Views from China Experts on Challenges facing the nation in 2012 and the way forward


Recently a show was hosted by CNN called “On China” where Kristie Lu Stout asked questions from experts on China that the whole wants an answer to. The timing of the show was perfect as America is waiting to decisive moments in its presidential election 2012 and with each candidate talked about his strategy during the presidential debates it may help undecided voters America making a decision as to which side to they want to be sailing this time around.

The panelists in the session included Victor Gao, Hung Huang and John Pomfret. To begin with Victor Gao had served as a member of the Chinese Foreign Services in the past and also donned the hat of being a translator to the late Deng Xiaoping.

Hung Huang on the other hand is a Chinese blogger, Publisher, Author, TV Personality with her stepfather being a former foreign minister of China. John Pomfret is an American Journalist who was among the first students to land in America for higher studies and has written the book, “Chinese Lessons: Five Classmates and the Story of the New China.”

The questions were varied and included perception from panelists on issues like factions at the top of Communist Party of China to what does the young population of China thinks about the situation within the country and their aspirations?  The expectations of these experts from upcoming president Xi Jinping who is about to take charge of President’s office soon was also discussed on the show.

  (In Picture: Hung Huang)

Though it was agreed by the panelists that there are factions existing at the top of Communist Party and dissent is also present within the party. Though, Pomfret said that every opinion expressed by experts on the show comes out from guesswork and cannot be relied upon solely upon it. Pomfret said, So much of this stuff is based on guess work, because of the lack of transparency about the internal functions of China. But you’ll see it; these struggles manifest themselves in policy statements. And that’s done actually relatively publicly.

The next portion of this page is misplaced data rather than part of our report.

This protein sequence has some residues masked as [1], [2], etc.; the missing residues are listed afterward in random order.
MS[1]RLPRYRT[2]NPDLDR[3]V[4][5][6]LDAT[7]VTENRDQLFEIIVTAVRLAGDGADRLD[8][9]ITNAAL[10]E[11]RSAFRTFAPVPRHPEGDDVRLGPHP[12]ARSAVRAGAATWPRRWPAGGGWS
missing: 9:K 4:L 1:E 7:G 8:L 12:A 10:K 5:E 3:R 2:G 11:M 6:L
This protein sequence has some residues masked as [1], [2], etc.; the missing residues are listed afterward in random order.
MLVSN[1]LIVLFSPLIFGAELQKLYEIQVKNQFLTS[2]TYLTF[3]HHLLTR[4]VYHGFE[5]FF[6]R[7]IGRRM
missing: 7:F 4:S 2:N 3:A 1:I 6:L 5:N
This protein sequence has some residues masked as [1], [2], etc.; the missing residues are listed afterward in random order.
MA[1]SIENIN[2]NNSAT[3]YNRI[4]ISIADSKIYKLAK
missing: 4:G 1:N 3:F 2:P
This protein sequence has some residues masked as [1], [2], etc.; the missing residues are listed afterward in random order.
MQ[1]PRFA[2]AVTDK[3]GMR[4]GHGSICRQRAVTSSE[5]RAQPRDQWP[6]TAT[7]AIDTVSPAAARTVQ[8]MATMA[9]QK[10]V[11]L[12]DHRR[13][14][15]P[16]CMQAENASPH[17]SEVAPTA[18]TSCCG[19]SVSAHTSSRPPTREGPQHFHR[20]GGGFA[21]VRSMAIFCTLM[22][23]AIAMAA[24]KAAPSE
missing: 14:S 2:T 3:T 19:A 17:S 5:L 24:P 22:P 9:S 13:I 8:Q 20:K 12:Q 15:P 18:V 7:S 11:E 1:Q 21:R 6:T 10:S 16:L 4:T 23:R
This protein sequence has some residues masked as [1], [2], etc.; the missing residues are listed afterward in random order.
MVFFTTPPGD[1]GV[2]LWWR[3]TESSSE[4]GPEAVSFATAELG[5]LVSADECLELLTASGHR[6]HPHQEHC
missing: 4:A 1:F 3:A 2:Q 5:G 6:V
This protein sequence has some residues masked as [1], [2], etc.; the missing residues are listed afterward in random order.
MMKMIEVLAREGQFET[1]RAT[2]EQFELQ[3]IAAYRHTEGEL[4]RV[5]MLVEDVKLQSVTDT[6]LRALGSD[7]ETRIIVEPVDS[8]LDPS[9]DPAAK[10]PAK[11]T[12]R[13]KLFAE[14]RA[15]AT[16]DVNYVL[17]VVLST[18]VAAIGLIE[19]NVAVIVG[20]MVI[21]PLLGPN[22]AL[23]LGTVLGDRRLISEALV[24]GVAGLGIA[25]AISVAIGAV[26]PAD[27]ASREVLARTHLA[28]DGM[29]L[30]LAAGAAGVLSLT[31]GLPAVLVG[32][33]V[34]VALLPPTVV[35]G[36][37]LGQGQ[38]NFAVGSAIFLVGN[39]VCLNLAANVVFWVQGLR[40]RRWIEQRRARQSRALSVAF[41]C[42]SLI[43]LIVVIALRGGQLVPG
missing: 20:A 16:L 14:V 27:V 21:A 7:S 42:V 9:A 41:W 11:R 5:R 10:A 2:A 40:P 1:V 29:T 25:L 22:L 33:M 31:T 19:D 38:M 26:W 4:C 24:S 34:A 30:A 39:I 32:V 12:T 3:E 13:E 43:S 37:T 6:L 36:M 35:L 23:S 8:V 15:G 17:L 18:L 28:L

Hung put across her thoughts on existence of faction at the top of Communist Party saying “I think its true there is diversity within the Party, but it is not the Party’s intention to make it transparent to people who are not in the Party or to anyone who is not part of the very political elite. If there is conflict, the first reaction of the Party tends to be “close the doors, shut it off, don’t let the public see it.” So that’s why its public image seems to be secretive, and a bit closed off and monolithic, but there is dissension within the party for sure.”

 (Victor Gao)

Gao said on the same question, “Many people from outside China tend to look at the Communist Party of China as a monolithic group of people. But in reality, it is not. First of all, personalities do matter. Secondly, these so-called political camps do exist. You have these people in higher positions, which belong to different traditions. You have different mentors, you have different associations. So this is what we call intra-party democracy in China.”

On the question of Xi Jinping, Gao said that he has vast exposure of working in the public domain and has worked in four provinces   of Hebei, Fujian, Zhejiang, and Shanghai. His experience at the Central Military Commission was viewed as his added advantage. Gao pointed at the fact that even when Jinping was assigned to civilian positions he would somehow keep his contact with the military and would continue lending his services at reserve forces.

 (John Pomfret)

Hung responded by saying, “I think him having the pedigree is actually a plus; that gives him a lot more leeway in terms of bringing about changes.” However she also deliberated upon the fear of Jinping not taking the leap that he’s presumed to have taken or the politics at higher rungs of government may prevent him from doing so. Pomfret on the other hand underlined that Jinping is a leader with strong personality and whether or not he does something that’s really in favor of China’s interest is for the people to see.

On the question asked by Kristie about the emotions among the young stakeholders in China, Huang made answered her clearly. Kristie framed the question exhaustively saying, “Is it freedom, democracy, political reform, or apartment, car and economic stability?” Huang said that they want both.

The last question of the conversation was about the fate of Communist Party of China in the future to which Gao responded saying that with increasing number of democratic procedures within the party, Communist Party is going to continue ruling for many years if not for decades to come. Both Hung and Pomfret also conceded their opinion that Communist Party’s reign is not going to end soon in China but they have to start counting in the opinion of the people of China also and start acting upon it.

Source: CNN/ Kristie Lu Stout

Photos: CNN

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